Establishment of an Australian Microbial Resources Research Network will draw together under one umbrella high quality research and researchers working in a range of disciplines including Microbial Diversity, Taxonomy, Evolution and Genomics, Ecology, Identification, Culture Collections, and Bioinformatics, as well as in Biodiscovery and Biotechnology.
This initiative provides an opportunity to rectify the current fragmented approach and provides a national focus but will need infrastructure funding if it is to achieve its full potential and reach the standard of similar facilities and networks in other countries. If adequately funded it will have a significant impact and provide an impetus to Australian research and development by overcoming current deficiencies in infrastructure and inefficiencies due to major difficulties experienced by researchers to gain access to microbial cultures and information on these cultures.
The Network will thus be an enabling initiative which will bring together existing resources, while providing a framework for future development and funding initiatives. It will provide a means to encourage researchers to accession valuable cultures in collections for future research and exploitation, as well as making available reference and control cultures used in standard methods of analysis. Thus the Network will establish essential basic collaborative infrastructure to meet national strategic needs in the life sciences, biotechnology, industry, and educational sectors. It will commence a process to overcome a long recognised deficiency in Australian scientific infrastructure not addressed by previous programs and will foster the sharing of information and resources for innovative research.
The Network will provide excellent opportunities to make a major contribution to achieving national research priorities including An Environmentally Sustainable Australia (understanding environmental systems, transforming existing industries, sustainable use of biodiversity), Promoting and Maintaining Good Health (diagnosis and prevention of microbial diseases), Frontier Technologies (biotechnology, bioremediation, material sciences, nanotechnology, biosensor technology, biomaterials, biopolymers), and Safeguarding Australia (critical infrastructure, protecting Australia from invasive diseases and pests, biosecurity).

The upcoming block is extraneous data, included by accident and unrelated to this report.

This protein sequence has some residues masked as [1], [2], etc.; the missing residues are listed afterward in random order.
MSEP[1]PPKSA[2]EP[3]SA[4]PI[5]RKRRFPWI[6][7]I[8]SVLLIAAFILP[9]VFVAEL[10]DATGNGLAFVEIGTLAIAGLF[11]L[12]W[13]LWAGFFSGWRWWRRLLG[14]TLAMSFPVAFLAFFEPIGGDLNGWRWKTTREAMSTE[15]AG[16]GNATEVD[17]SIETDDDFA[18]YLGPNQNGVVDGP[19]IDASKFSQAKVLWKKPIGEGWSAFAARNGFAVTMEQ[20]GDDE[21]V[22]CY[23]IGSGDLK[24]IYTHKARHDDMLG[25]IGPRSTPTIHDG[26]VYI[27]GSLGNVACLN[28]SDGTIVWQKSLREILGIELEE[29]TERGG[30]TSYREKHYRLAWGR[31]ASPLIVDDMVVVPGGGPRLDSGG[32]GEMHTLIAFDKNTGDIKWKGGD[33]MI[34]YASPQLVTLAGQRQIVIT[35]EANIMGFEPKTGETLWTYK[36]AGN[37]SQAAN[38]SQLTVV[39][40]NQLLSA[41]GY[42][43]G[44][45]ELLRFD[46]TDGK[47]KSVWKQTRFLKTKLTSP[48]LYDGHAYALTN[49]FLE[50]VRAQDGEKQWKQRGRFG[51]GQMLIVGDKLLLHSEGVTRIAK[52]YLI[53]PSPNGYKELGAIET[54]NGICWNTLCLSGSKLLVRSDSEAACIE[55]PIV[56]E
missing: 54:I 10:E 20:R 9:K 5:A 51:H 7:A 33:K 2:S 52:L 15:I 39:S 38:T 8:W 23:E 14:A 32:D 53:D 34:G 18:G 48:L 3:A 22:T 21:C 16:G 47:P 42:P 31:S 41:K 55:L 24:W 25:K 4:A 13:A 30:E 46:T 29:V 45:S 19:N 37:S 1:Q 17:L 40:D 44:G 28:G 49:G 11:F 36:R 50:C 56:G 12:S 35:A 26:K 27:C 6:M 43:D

Fronteir opportunities and the development of a strong and competitive biotechnology industry in Australia will depend on achieving the objectives of this Network to accelerate the discovery of Australian microbial diversity, strengthen and support culture collections of microorganisms, and to provide essential information on these resources to researchers and industry.
The Network will provide an excellent opportunity to encourage young researchers. As taxonomic expertise has been run down across the biological disciplines, the Network will become a focus for taxonomic research and provide opportunities for training and collaborative research.
The World Federation for Culture Collections and the OECD Directorate for Science, Technology and Industry, Committee for Scientific and Technological Policy (2001) r ecognise that biological resources in culture collections are a world resource which need to be accessible across national boundaries for the orderly progress of science and biotechnology. While Australian scientists have access to international resources, Australia cannot depend on other countries to conserve and maintain its microbial resources. Issues such as geographic isolation, quarantine regulations, shipping delays and rising costs, and timely access to biological resources, information and expertise are a national responsibility which can be best resolved by the provision of high quality infrastructure as discussed above.
Many Australian culture collections are already individually Affiliate Members of the World Federation for Culture Collections and provide data to the WFCC World Data Centre for Microorganisms (WDCM) in Japan . The Network will provide an opportunity to increase collaboration with the WDCM by developing electronic links for updating information on Australian microbial resources as novel microorganisms with specific characteristics are brought into culture for the first time. Development of the Network will also provide an excellent opportunity for collaboration with the Global Biodiversity Information Facility to showcase Australian microoorganisms to the global community.
The opportunities facilitated by this initiative will affect the development of research in a wide range of disciplines by providing essential biological resources and services such as:
Microbial and cell cultures for applications in industry; biotechnology;
human, animal and plant health; research; molecular biology; education; and quality assurance testing.
Molecular vectors, genomic DNA, DNA clone libraries, and genetic strains for application in molecular biology research and biotechnology.
Internet accessible information on Australian microbial diversity, cultures, and genetic resources.
Ex-situ conservation of Australian microbial diversity for current and future applications.
Expertise and services for isolation of cultures for specific applications; screening of strains for specific traits; identification of cultures for research, industry, testing laboratories, biosecurity; and taxonomic characterization and nomenclature for patents and other purposes.
Sources of microorganisms for discovery of new natural product opportunities for bioindustries including novel enzymes, biopolymers, pharmaceuticals, and genes.
Sources of microorganisms for use in bioremediation, industrial processes and biotransformations, pollution control, microbial inocula for soil and plant health.